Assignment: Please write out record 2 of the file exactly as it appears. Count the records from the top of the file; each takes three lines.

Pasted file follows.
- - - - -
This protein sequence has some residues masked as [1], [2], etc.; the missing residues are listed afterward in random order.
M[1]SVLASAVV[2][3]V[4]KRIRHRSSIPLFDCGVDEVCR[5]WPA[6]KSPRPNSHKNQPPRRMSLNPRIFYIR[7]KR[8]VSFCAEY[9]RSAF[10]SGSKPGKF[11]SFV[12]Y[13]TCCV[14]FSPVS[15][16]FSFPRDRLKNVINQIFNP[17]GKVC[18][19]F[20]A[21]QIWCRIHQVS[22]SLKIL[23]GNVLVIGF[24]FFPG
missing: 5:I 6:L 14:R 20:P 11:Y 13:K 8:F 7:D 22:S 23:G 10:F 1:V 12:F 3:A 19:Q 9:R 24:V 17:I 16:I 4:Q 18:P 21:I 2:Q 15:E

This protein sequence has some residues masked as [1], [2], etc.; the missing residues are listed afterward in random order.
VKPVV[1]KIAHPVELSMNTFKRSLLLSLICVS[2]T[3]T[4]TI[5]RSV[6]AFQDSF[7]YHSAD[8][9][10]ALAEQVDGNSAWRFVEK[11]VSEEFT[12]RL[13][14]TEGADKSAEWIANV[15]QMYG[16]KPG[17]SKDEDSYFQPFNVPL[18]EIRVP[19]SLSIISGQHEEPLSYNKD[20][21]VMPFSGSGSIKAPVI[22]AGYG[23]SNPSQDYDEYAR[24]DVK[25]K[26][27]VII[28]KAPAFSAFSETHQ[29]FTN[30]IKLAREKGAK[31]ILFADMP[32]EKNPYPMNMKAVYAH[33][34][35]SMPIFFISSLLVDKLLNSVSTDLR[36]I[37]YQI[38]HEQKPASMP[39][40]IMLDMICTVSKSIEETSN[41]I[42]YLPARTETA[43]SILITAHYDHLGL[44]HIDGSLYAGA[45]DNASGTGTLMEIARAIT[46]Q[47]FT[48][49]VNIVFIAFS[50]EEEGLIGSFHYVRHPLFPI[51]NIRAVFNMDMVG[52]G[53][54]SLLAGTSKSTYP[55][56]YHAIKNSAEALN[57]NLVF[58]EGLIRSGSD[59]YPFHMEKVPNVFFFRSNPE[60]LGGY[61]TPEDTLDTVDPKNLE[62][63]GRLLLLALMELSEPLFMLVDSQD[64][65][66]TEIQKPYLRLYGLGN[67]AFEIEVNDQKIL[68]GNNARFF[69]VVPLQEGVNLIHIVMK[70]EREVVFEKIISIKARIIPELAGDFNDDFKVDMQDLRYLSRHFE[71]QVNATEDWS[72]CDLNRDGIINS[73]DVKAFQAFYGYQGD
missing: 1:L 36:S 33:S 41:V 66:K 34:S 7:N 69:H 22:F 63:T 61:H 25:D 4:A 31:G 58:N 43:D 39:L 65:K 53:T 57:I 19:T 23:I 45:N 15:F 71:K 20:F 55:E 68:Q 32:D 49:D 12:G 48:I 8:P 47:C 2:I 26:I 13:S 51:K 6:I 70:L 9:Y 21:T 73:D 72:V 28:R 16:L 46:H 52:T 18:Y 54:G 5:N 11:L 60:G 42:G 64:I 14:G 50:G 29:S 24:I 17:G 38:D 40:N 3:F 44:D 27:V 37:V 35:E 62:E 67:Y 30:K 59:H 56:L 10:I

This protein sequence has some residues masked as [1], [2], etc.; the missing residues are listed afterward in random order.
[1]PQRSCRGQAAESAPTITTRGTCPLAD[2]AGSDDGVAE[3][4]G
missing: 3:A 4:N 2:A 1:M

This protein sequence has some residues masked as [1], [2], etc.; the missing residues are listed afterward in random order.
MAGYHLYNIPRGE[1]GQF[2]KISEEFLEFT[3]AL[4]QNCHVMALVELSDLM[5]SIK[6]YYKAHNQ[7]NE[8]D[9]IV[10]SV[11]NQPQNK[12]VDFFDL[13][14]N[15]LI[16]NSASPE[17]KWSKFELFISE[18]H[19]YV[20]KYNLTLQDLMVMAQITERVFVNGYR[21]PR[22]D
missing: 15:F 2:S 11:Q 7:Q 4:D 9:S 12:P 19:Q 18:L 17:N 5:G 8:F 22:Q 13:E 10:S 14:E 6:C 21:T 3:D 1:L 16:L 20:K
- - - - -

This protein sequence has some residues masked as [1], [2], etc.; the missing residues are listed afterward in random order.
VKPVV[1]KIAHPVELSMNTFKRSLLLSLICVS[2]T[3]T[4]TI[5]RSV[6]AFQDSF[7]YHSAD[8][9][10]ALAEQVDGNSAWRFVEK[11]VSEEFT[12]RL[13][14]TEGADKSAEWIANV[15]QMYG[16]KPG[17]SKDEDSYFQPFNVPL[18]EIRVP[19]SLSIISGQHEEPLSYNKD[20][21]VMPFSGSGSIKAPVI[22]AGYG[23]SNPSQDYDEYAR[24]DVK[25]K[26][27]VII[28]KAPAFSAFSETHQ[29]FTN[30]IKLAREKGAK[31]ILFADMP[32]EKNPYPMNMKAVYAH[33][34][35]SMPIFFISSLLVDKLLNSVSTDLR[36]I[37]YQI[38]HEQKPASMP[39][40]IMLDMICTVSKSIEETSN[41]I[42]YLPARTETA[43]SILITAHYDHLGL[44]HIDGSLYAGA[45]DNASGTGTLMEIARAIT[46]Q[47]FT[48][49]VNIVFIAFS[50]EEEGLIGSFHYVRHPLFPI[51]NIRAVFNMDMVG[52]G[53][54]SLLAGTSKSTYP[55][56]YHAIKNSAEALN[57]NLVF[58]EGLIRSGSD[59]YPFHMEKVPNVFFFRSNPE[60]LGGY[61]TPEDTLDTVDPKNLE[62][63]GRLLLLALMELSEPLFMLVDSQD[64][65][66]TEIQKPYLRLYGLGN[67]AFEIEVNDQKIL[68]GNNARFF[69]VVPLQEGVNLIHIVMK[70]EREVVFEKIISIKARIIPELAGDFNDDFKVDMQDLRYLSRHFE[71]QVNATEDWS[72]CDLNRDGIINS[73]DVKAFQAFYGYQGD
missing: 1:L 36:S 33:S 41:V 66:K 34:S 7:N 69:H 22:F 63:T 61:H 25:D 4:A 31:G 58:N 43:D 39:L 65:K 53:T 57:I 19:T 23:I 45:N 15:F 71:K 20:F 55:E 68:Q 32:D 49:D 12:G 48:I 8:P 47:C 2:I 26:I 13:S 51:K 6:I 70:L 9:Y 21:T 73:D 72:V 28:R 16:L 46:H 52:T 18:Y 54:G 5:N 11:L 60:G 42:G 64:I 14:G 50:G 29:S 24:I 17:G 38:D 40:N 3:F 44:D 27:V 37:V 35:E 62:E 67:Y 30:K 59:H 56:L 10:I